Most fans of the Olympic Games knows the story of Oscar Pistorious, the South African sprint runner who uses artificial limbs to compete in events for both below-knee amputees and for able-bodied athletes. During the 2012 Summer Olympics, Pistorious became the first amputee runner to compete at an Olympic Games. Although recently Pistorious’ inspiring story has taken a turn for the worse, resulting in a murder trial, that legal issue is not the focal point of this blog post. The purpose of this blog is to examine the legal ramifications that artificial limbs are currently having on the world of sports and what affect they will have moving forward.
Although most fans know Oscar Pistorious’ story, many might not know how he was able to compete in the 2012 Summer Olympics. Pistorious’ right to compete had to be earned both on the track and in the courtroom. Prior to the 2008 Summer Olympics, the International Association of Athletics Federations (IAAF) proposed a rule that would have made it impossible for Pistorious to compete. The rule would prohibit “use of any technical device that incorporates springs, wheels or any other element that provides the user with an advantage over an athlete not using such a device.” The IAAF’s argument was that Pistorious’ carbon fiber blades gave him a mechanical advantage.
The science behind Pistorious’ artificial limbs was split. German professor Gert-Peter Brueggemann testified that the blades were energy efficient. MIT professor Hugh M. Herr claimed, based on an independent study, that Pistorious did not gain any advantage over able-bodied runners. The case made its way to the Court of Arbitration for Sport, world sport’s highest tribunal, and the ruling came down in favor of Pistorious, overturning the IAAF’s ban and allowing Pistorious the opportunity to compete in the Olympic Games.
As is the case with most forms of technology, the technology behind artificial limbs is continuing to evolve and improve at a remarkably fast pace.
On a daily basis this can be seen at PACE Rehabilitation, a rehabilitation center that “provides a coordinated multi-disciplinary service to individuals who have sustained limb loss and/or serious limb injury.” PACE’s head prosthetist, Jamie Gillespie, says “there have been major changes in the last two or three years.” One example of these changes can be seen in the Genium X3, which is widely regarded as the most advanced prosthetic leg in the world. The Genium X3 can adjust for user’s stride pattern, different types of movement from jogging to climbing stairs, and a range of terrains. All new developments that were impossible when Pistorious was being fitted for his first pair of artificial limbs.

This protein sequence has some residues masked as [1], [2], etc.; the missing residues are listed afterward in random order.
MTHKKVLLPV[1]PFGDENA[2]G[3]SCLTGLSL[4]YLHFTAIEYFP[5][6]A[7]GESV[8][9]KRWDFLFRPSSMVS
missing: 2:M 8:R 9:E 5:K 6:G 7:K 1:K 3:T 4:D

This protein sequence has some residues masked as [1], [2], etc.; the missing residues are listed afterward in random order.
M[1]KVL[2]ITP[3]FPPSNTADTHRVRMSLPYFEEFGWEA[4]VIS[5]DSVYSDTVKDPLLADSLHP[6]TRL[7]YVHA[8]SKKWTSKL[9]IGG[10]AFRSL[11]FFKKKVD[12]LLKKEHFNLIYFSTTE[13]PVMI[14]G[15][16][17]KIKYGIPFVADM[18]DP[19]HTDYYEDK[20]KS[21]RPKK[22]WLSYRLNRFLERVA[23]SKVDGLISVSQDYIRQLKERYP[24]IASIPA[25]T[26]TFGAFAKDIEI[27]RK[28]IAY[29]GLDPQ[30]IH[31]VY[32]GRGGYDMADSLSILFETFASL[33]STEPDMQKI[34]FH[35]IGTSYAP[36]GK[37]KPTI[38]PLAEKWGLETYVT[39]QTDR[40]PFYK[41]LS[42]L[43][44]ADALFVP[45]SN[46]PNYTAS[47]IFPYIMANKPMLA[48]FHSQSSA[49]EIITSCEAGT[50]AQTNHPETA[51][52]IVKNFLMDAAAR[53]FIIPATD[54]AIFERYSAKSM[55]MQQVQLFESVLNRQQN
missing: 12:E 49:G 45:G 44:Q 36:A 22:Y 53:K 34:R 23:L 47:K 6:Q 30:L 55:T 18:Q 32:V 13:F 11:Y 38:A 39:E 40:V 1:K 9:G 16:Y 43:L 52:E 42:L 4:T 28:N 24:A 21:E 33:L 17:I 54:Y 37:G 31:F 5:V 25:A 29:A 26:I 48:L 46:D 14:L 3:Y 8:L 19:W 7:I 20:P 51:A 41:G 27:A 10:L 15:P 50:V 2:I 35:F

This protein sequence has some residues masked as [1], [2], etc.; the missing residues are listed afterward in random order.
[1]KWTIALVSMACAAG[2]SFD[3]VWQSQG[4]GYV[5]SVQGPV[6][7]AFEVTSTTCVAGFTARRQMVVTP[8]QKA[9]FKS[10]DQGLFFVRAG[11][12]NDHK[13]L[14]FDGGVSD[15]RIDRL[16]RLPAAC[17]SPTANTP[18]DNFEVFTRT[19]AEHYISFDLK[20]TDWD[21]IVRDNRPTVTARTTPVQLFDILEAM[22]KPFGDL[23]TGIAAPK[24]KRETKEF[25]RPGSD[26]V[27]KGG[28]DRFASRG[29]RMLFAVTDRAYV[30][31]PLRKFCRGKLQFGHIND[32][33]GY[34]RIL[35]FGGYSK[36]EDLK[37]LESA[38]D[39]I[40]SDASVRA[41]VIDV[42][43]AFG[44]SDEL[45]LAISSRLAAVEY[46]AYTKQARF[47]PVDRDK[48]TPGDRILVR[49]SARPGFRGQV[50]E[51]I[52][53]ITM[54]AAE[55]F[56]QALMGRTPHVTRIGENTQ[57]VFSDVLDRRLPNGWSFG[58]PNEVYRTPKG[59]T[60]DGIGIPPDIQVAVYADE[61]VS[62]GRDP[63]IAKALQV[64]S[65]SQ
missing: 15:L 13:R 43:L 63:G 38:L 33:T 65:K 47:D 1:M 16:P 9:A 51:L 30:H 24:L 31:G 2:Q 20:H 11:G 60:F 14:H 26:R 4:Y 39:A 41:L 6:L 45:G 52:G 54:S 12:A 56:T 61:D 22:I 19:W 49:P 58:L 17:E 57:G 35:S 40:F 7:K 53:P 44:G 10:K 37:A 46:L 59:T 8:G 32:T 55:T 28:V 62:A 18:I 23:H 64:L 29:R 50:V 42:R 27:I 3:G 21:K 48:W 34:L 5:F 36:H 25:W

The evolution of artificial limbs was demonstrated this past summer by Markus Rehm, an amputee long jumper in Germany. Rehm won the long jump at the German nationals, defeating the field of able-bodied athletes. However the German athletics federation decided to drop Rehm from the team, meaning he would not compete at the European Athletics Championship, because his artificial limbs gave him an unfair advantage. Rehm ultimately decided to not fight the decision that left him off of the roster in a judicial setting, but that option was made available to him.
The potential issue of how to manage athletes who use artificial limbs is not currently at the forefront of American sports or jurisprudence, but rest assured, it will be in the near future. Wait until the moment when a six-foot tall basketball player is able to “jump out of the gym” with the use of artificial limbs or when a football player is able to use artificial limbs to run a sub 4.0 second forty-yard dash (the record is 4.24 seconds). The sports governing bodies in the United States will be forced to make a decision on the same issue that was faced by the IAAF and the German athletics federation. The question, “should disabled athletes be able to compete with able-bodied athletes?” seems to have an obvious answer, but the technological evolution of artificial limbs has forever changed the equation.